2. Jeff Parsons, not sure if you’ve never used stock Lollipop, you wrote this article just to troll or you’re plainly stupid. Guest mode was revealed even before the name Lollipop for 5.0 was officially announced. More than half of these have been nicely implemented already Jeff, you better quit your job and plant some sweet potatoes.

  3. Android M : Android Milo . Only need one thing that matters. Harmonizing between OS and Hardware. Hence come the Optimize.

  4. Android M permissions: Interestingly Cyanogenmod brought this to their builds of Kitkat. It’s great being able to block permissions apps really don’t need to work properly (you’ll be shocked). Their implementation is somewhat technical though.

  5. I just want it to fix the main camera on my nexus 5 because lollipop rendered it useless

  6. Horrible article and horrible features. Google has lost the track if they ever had one with android. The main problem with android is its fragmentation and slow operating system. None addressed. After lollipop we can add app crashes, memory problems and hangs. bye bye android you will not be missed 😛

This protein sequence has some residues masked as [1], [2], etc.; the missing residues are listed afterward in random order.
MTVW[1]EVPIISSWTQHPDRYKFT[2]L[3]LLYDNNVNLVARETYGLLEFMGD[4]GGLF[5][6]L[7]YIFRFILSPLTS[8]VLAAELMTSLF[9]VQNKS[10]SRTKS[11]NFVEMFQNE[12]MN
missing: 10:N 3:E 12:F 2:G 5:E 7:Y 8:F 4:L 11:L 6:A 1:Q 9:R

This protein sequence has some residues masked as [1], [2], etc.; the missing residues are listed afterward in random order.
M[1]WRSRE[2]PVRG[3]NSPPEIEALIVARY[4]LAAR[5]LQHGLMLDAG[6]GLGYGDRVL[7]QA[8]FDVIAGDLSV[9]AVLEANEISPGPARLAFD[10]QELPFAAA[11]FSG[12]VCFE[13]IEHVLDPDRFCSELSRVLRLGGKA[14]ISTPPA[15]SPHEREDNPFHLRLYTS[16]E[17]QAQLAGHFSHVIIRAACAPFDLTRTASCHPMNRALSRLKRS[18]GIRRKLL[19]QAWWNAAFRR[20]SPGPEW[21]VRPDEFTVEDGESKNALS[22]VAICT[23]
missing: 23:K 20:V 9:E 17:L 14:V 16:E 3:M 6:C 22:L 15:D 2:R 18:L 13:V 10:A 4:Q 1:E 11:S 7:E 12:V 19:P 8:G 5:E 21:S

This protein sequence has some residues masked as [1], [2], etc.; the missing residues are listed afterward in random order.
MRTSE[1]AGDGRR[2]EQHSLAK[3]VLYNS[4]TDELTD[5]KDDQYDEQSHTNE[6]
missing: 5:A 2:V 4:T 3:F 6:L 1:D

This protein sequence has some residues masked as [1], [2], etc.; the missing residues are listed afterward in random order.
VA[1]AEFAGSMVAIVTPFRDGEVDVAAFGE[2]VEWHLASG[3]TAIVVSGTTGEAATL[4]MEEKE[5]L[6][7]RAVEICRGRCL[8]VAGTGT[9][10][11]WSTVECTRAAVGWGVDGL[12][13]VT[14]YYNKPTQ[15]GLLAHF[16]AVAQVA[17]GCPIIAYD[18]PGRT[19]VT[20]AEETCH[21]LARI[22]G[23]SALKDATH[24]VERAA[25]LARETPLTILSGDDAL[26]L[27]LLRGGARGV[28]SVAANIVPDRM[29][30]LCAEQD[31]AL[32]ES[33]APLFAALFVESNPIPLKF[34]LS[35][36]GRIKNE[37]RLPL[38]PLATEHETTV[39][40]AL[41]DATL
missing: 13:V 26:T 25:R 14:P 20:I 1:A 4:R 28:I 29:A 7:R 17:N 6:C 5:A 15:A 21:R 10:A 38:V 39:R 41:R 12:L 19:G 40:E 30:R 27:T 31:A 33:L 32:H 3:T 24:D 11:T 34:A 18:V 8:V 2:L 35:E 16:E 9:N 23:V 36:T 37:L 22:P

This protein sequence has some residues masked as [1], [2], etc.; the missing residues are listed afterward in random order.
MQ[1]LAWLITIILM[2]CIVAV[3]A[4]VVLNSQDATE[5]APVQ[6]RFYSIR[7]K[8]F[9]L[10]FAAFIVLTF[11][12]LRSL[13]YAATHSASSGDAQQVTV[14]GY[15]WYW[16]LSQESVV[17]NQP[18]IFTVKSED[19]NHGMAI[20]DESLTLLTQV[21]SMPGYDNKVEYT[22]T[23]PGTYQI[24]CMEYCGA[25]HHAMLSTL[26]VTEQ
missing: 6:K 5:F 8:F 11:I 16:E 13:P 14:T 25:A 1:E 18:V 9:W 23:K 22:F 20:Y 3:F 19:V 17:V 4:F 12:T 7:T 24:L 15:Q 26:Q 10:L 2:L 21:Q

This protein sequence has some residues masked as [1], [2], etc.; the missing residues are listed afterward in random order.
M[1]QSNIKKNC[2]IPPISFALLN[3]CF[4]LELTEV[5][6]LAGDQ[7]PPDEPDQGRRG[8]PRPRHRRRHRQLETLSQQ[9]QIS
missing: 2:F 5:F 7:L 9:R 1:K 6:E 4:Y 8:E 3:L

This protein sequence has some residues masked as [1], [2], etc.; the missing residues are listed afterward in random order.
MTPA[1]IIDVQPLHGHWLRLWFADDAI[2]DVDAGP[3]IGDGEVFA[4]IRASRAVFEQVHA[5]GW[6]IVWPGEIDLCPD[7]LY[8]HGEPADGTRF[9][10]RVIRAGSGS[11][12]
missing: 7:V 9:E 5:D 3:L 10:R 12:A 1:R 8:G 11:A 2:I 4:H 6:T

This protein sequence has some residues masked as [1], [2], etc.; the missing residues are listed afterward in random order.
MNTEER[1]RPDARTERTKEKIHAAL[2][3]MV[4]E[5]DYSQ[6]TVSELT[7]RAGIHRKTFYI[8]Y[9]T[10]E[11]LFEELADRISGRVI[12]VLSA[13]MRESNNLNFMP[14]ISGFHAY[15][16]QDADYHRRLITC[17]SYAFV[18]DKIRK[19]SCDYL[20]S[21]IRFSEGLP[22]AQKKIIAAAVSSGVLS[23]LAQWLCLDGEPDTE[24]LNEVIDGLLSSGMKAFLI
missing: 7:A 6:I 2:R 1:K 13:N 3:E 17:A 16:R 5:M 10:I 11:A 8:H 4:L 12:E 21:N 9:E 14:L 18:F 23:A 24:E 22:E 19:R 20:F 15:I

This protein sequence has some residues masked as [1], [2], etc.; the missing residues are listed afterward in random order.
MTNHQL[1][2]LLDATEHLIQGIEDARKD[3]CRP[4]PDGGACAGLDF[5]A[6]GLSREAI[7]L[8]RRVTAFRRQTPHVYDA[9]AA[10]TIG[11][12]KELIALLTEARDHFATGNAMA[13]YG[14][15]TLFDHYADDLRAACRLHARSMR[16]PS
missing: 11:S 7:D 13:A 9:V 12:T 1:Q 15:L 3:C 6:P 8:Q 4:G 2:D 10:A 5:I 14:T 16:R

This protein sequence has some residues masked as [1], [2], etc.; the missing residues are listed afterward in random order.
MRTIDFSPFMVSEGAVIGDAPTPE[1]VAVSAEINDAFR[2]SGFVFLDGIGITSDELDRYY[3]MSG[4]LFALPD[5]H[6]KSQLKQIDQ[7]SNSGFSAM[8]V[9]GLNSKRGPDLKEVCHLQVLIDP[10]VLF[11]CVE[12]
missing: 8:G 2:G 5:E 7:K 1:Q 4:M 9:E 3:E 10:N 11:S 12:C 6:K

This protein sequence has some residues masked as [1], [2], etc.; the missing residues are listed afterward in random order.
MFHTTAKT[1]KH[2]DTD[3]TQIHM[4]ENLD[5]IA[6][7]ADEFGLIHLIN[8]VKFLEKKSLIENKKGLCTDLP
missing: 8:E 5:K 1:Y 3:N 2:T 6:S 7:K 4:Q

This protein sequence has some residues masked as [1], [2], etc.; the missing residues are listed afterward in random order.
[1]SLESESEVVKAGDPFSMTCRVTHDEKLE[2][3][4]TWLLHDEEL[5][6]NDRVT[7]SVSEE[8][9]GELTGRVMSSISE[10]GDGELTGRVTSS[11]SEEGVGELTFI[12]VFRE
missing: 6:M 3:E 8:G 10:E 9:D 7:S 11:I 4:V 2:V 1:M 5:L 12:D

7. By the number of user yes Android win. But for business/ user which need to work. it is better to choose Windows. Most android apps is for entertainment. Most windows apps is for work

  8. Android is fine but there’s always room for improvement. Windows 10 mobile won’t catch Android. The only good thing about Windows 10 is continuum and universal apps that’s it. Android beats Windows 10 in everything else and it isn’t locked down. Plus you can uninstall default apps, you can’t do that with Windows oh and there’s Customisation, can’t do that with Windows. The only way Windows can compete with Android is if Google services and apps because available for Windows 10 mobile, it’s already too late for Windows Android has long since won the OS war.

  9. Google need to work harder to make better Android. Microsoft already release windows 10 and improving. for user want to use the tablet for work Android still need to improve a lot compared to Windows and iPad

  10. One feature Google can can improve is a proper Do Not Disturb mode. As quite frankly the current one is awful as I still get calls from people who I didn’t put as favourite, iOS does this feature much better. I’m on 5.0.2 and have a Moto G 4G 2nd Gen. I hope this feature is improved in 5.1.